This was going splendidly.
Then, it wasn’t.
As suddenly as our courtship began, it threatened to end. Floof began to look around the pen detachedly, as if he’d just seen a minor celebrity or a plate of canapés that he’d rather engage with.
He began to trot away again.
“Come here, darling! Come here!” I said.”Darling!”
He hastened his angelic step.
A howl “OH NOOO YOU DON’T”- came, I think, from me.
Café patrons looked up from their huskies and their coffees. Trying to maintain my dignity I broke into a light sprint towards the Floof.
Things quickly disintegrated from there.
There was some barking. There was some running. I can’t say who did what but I know that the scene ended with me walking away empty-handed, attempting to project the air of one impervious to doggy charms. Just a person who had indulged a spontaneous whim to undertake spot of jogging.
Floof sat down in the middle of a circle of people, and started grooming himself.
The cafe patrons were ushered out of the main pen, but not before a weird epigraph to the whole husky “interacting”experience where the dogs, yelping for their carrots (or perhaps baying for human blood?) ran together in a terrifying parade back to their cages, which were piled together in a hall.
Then the dogs had all disappeared and it was just us, the patrons, washing our hands and taking the strange blue things off our feet.
D and I sat down inside the cafe to enjoy our post-husky coffee and cake. The cake was from San Francisco, which was unexpected.
We left the cafe and walked back past the frangipani tree again. D picked up a couple of flowers and gave one to me. As we approached the sky-train station, a bus went past, full of women who started yelling “hello, hello!” to us.
D ran after the bus and threw her frangipani to the women, eliciting screams and applause as they caught it.
D stood waving gallantly to her fans as the bus drew away.
I stood in the shade, holding my wilting frangipani, imagining various scenarios where we snuck back at midnight with a ginormous bucket of boiled carrots and lured the little Floof out from the hall of cages.
I put the frangipani behind my ear and took a selfie, imagining a Floofy little face beside me. It wasn’t the same.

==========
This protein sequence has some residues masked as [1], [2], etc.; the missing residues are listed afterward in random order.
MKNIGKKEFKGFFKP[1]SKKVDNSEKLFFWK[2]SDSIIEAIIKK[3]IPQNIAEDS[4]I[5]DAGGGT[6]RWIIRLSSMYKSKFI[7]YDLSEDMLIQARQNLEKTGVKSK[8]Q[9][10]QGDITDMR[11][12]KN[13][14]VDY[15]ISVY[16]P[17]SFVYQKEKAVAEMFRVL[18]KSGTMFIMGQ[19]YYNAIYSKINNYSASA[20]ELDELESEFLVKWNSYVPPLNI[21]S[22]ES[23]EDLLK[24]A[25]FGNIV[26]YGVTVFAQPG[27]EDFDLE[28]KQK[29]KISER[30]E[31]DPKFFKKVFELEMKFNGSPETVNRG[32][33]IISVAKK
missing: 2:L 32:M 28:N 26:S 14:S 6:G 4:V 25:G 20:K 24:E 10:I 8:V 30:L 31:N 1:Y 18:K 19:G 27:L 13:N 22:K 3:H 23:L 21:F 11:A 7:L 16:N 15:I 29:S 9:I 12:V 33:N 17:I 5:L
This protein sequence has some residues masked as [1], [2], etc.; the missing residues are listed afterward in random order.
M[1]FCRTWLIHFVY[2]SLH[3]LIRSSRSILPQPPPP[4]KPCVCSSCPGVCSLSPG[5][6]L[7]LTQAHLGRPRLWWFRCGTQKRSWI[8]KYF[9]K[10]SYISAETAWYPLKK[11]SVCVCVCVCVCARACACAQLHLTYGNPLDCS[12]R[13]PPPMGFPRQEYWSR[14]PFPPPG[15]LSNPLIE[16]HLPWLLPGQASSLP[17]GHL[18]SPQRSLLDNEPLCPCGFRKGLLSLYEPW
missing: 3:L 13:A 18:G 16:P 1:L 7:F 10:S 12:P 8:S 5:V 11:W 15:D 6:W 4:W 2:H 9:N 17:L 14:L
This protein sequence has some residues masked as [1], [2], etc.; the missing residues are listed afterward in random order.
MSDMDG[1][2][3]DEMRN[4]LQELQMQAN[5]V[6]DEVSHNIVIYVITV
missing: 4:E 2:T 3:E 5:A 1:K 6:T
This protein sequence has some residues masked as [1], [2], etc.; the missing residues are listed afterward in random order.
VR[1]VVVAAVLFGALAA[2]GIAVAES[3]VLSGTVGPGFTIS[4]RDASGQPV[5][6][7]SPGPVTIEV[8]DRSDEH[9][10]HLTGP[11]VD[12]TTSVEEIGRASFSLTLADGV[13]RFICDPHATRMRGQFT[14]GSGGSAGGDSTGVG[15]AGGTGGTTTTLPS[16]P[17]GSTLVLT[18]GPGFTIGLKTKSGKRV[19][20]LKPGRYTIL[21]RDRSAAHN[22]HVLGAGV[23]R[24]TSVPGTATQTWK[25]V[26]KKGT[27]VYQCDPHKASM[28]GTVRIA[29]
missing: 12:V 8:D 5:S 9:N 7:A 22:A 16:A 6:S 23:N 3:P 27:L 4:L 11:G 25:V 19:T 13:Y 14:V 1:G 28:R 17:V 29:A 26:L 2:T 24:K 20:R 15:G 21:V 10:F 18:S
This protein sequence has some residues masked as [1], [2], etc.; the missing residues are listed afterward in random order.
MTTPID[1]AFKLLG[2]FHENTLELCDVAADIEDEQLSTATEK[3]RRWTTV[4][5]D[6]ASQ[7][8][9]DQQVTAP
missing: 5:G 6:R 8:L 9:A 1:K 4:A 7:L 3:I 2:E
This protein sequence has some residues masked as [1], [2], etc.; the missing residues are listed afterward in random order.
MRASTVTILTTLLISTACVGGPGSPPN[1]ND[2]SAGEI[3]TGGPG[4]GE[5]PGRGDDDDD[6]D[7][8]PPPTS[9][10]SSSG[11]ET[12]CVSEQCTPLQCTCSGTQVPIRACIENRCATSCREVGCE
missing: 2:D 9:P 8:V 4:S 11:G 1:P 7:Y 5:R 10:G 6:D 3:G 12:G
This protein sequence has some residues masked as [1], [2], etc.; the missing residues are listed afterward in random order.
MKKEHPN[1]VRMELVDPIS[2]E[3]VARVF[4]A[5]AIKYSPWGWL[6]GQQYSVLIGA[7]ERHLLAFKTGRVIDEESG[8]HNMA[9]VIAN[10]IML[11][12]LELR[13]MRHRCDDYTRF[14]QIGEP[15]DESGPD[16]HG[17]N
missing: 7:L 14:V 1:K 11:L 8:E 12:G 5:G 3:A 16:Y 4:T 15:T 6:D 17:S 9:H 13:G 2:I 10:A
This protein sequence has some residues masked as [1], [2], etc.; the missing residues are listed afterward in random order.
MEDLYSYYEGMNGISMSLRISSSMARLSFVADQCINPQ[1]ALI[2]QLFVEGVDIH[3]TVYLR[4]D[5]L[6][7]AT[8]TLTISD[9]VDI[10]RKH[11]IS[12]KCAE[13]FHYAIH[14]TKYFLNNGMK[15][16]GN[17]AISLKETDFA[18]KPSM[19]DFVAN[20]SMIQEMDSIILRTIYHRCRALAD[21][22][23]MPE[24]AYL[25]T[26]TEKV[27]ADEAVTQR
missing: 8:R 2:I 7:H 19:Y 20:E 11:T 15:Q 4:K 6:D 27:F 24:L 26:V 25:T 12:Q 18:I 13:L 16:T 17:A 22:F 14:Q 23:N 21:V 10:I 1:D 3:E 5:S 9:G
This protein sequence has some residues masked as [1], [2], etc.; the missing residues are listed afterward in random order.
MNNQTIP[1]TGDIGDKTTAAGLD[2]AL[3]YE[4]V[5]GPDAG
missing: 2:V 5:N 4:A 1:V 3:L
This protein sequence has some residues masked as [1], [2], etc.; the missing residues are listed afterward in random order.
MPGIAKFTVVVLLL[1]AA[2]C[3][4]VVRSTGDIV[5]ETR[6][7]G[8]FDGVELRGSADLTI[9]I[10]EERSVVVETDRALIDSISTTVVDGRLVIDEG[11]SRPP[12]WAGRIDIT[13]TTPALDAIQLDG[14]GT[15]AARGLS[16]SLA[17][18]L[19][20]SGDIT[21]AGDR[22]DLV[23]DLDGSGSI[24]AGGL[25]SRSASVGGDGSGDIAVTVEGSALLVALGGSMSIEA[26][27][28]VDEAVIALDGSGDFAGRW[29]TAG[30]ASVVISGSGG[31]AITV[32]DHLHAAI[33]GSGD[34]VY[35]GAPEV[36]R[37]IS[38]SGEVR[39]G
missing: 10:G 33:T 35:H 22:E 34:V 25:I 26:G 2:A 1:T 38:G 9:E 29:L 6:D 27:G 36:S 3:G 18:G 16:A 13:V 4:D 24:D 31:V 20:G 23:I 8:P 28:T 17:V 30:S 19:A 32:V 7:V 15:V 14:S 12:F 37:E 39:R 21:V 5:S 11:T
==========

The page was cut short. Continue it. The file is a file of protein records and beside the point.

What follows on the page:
We didn’t do much research. D and I wanted to find a dentist to have a cleaning. A quick Google search ended in a hasty decision:
“This one speaks English and has good reviews, how bad can it be?”
We were about to find out.
Dr Sunil Dental Clinic made it very easy. A phone call (in English), and we were booked for the next day. They would pick us up from the BTS (urban train network) station — a welcome offer after one too many instances of trying to find places ourselves. D and I have navigating Bangkok by foot down to a fine art now, and we generally undertake it around midday, when the sun is at its hottest. In tandem, we squint up at the Thai street signs, then down into the tiny google maps on our each of our phones, frowning and correcting each other’s Thai pronunciation. Then we spend a moment debating which way the blue dot is moving, as sweat rolls down our necks, motorbikes whizz past onto the pavement perilously close to our toes, and tuk tuk drivers move around us in an ever-tightening circle crying “hello! hello! where you want to go?” Only then do we nod to each other and stride confidently back in the direction from which we came, ready to repeat the full performance at the next intersection.
So, yes, please, we would like to be picked up from the BTS Station. We were to stand by a post office and look for a man with a cardboard sign bearing our names.